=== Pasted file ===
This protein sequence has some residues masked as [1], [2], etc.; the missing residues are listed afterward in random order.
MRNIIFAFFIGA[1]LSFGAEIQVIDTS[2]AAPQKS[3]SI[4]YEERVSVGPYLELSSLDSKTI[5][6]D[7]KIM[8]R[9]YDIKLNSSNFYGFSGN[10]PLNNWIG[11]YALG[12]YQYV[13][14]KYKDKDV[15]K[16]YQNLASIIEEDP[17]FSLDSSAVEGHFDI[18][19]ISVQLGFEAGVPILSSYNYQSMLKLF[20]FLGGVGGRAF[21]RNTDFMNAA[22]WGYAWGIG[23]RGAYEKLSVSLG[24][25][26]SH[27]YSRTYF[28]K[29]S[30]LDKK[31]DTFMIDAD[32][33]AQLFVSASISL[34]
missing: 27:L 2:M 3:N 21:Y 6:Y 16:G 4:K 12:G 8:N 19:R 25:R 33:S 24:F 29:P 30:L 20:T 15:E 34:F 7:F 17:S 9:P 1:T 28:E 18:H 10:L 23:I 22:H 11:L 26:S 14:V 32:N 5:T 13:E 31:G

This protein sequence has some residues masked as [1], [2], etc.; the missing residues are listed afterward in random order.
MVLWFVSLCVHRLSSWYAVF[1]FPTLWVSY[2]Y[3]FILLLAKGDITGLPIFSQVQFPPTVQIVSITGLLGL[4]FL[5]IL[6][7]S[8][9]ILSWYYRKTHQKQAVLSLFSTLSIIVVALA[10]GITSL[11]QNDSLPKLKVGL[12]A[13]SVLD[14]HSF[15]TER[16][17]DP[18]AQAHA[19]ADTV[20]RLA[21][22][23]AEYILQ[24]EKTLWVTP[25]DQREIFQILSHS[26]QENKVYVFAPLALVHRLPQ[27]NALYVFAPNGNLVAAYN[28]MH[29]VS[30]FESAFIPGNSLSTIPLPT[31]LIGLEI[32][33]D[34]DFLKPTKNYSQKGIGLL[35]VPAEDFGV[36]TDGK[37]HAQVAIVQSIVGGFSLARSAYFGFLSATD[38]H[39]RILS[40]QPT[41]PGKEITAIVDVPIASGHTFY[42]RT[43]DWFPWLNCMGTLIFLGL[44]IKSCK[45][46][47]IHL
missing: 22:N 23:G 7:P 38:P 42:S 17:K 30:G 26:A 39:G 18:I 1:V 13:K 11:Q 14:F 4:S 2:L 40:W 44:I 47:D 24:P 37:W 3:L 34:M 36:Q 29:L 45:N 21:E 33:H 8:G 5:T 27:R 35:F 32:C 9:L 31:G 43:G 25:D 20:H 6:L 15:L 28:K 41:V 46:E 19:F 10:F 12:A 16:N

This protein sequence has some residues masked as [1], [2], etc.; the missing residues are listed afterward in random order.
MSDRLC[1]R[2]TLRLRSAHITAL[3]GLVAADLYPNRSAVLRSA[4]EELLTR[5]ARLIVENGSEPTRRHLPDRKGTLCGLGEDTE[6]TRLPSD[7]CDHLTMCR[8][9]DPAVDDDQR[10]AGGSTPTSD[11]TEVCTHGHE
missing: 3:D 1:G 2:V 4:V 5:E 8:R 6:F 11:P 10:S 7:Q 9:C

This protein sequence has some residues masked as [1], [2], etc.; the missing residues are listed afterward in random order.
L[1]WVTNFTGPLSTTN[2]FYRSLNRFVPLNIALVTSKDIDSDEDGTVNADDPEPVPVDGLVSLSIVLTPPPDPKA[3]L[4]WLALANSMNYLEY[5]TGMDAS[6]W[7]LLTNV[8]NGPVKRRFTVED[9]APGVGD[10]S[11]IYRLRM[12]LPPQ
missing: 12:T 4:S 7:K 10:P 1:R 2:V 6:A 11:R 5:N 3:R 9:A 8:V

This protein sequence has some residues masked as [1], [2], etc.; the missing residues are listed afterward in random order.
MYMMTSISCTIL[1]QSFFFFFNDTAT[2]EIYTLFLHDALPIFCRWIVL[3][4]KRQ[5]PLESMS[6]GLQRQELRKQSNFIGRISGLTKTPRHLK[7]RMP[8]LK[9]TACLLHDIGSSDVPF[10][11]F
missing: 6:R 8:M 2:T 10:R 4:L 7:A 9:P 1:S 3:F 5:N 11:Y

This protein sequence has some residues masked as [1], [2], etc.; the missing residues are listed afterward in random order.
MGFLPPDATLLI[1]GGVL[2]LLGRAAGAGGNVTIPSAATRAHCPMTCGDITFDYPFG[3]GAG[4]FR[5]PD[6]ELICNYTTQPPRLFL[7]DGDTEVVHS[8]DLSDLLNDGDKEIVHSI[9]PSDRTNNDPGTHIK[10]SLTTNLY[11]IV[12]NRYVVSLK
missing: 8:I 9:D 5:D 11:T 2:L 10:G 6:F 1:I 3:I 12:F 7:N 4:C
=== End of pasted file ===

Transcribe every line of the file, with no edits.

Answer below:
This protein sequence has some residues masked as [1], [2], etc.; the missing residues are listed afterward in random order.
MRNIIFAFFIGA[1]LSFGAEIQVIDTS[2]AAPQKS[3]SI[4]YEERVSVGPYLELSSLDSKTI[5][6]D[7]KIM[8]R[9]YDIKLNSSNFYGFSGN[10]PLNNWIG[11]YALG[12]YQYV[13][14]KYKDKDV[15]K[16]YQNLASIIEEDP[17]FSLDSSAVEGHFDI[18][19]ISVQLGFEAGVPILSSYNYQSMLKLF[20]FLGGVGGRAF[21]RNTDFMNAA[22]WGYAWGIG[23]RGAYEKLSVSLG[24][25][26]SH[27]YSRTYF[28]K[29]S[30]LDKK[31]DTFMIDAD[32][33]AQLFVSASISL[34]
missing: 27:L 2:M 3:N 21:Y 6:Y 16:G 4:K 12:G 8:N 19:R 25:R 33:S 24:F 29:P 30:L 20:T 15:E 34:F 7:F 17:S 9:P 1:T 28:E 18:H 10:L 23:I 22:H 11:L 26:S 14:V 32:N 5:T 13:E 31:G

This protein sequence has some residues masked as [1], [2], etc.; the missing residues are listed afterward in random order.
MVLWFVSLCVHRLSSWYAVF[1]FPTLWVSY[2]Y[3]FILLLAKGDITGLPIFSQVQFPPTVQIVSITGLLGL[4]FL[5]IL[6][7]S[8][9]ILSWYYRKTHQKQAVLSLFSTLSIIVVALA[10]GITSL[11]QNDSLPKLKVGL[12]A[13]SVLD[14]HSF[15]TER[16][17]DP[18]AQAHA[19]ADTV[20]RLA[21][22][23]AEYILQ[24]EKTLWVTP[25]DQREIFQILSHS[26]QENKVYVFAPLALVHRLPQ[27]NALYVFAPNGNLVAAYN[28]MH[29]VS[30]FESAFIPGNSLSTIPLPT[31]LIGLEI[32][33]D[34]DFLKPTKNYSQKGIGLL[35]VPAEDFGV[36]TDGK[37]HAQVAIVQSIVGGFSLARSAYFGFLSATD[38]H[39]RILS[40]QPT[41]PGKEITAIVDVPIASGHTFY[42]RT[43]DWFPWLNCMGTLIFLGL[44]IKSCK[45][46][47]IHL
missing: 22:N 23:G 7:P 38:P 42:S 17:K 30:G 26:A 39:G 18:I 1:V 13:K 11:Q 14:F 4:S 2:L 40:W 44:I 47:D 24:P 37:W 3:L 34:M 36:Q 29:L 45:N 21:E 33:H 8:G 5:T 27:R 35:F 32:C 9:L 31:G 43:G 25:D 20:H 6:L 15:L 28:K 41:V 46:E 19:F 10:F 12:A 16:N

This protein sequence has some residues masked as [1], [2], etc.; the missing residues are listed afterward in random order.
MSDRLC[1]R[2]TLRLRSAHITAL[3]GLVAADLYPNRSAVLRSA[4]EELLTR[5]ARLIVENGSEPTRRHLPDRKGTLCGLGEDTE[6]TRLPSD[7]CDHLTMCR[8][9]DPAVDDDQR[10]AGGSTPTSD[11]TEVCTHGHE
missing: 3:D 1:G 2:V 4:V 5:E 8:R 6:F 11:P 10:S 7:Q 9:C

This protein sequence has some residues masked as [1], [2], etc.; the missing residues are listed afterward in random order.
L[1]WVTNFTGPLSTTN[2]FYRSLNRFVPLNIALVTSKDIDSDEDGTVNADDPEPVPVDGLVSLSIVLTPPPDPKA[3]L[4]WLALANSMNYLEY[5]TGMDAS[6]W[7]LLTNV[8]NGPVKRRFTVED[9]APGVGD[10]S[11]IYRLRM[12]LPPQ
missing: 12:T 4:S 7:K 10:P 1:R 2:V 6:A 11:R 5:N 3:R 9:A 8:V

This protein sequence has some residues masked as [1], [2], etc.; the missing residues are listed afterward in random order.
MYMMTSISCTIL[1]QSFFFFFNDTAT[2]EIYTLFLHDALPIFCRWIVL[3][4]KRQ[5]PLESMS[6]GLQRQELRKQSNFIGRISGLTKTPRHLK[7]RMP[8]LK[9]TACLLHDIGSSDVPF[10][11]F
missing: 6:R 8:M 2:T 10:R 4:L 7:A 9:P 1:S 3:F 5:N 11:Y

This protein sequence has some residues masked as [1], [2], etc.; the missing residues are listed afterward in random order.
MGFLPPDATLLI[1]GGVL[2]LLGRAAGAGGNVTIPSAATRAHCPMTCGDITFDYPFG[3]GAG[4]FR[5]PD[6]ELICNYTTQPPRLFL[7]DGDTEVVHS[8]DLSDLLNDGDKEIVHSI[9]PSDRTNNDPGTHIK[10]SLTTNLY[11]IV[12]NRYVVSLK
missing: 8:I 9:D 5:D 11:T 2:L 10:G 6:F 1:I 3:I 12:F 7:N 4:C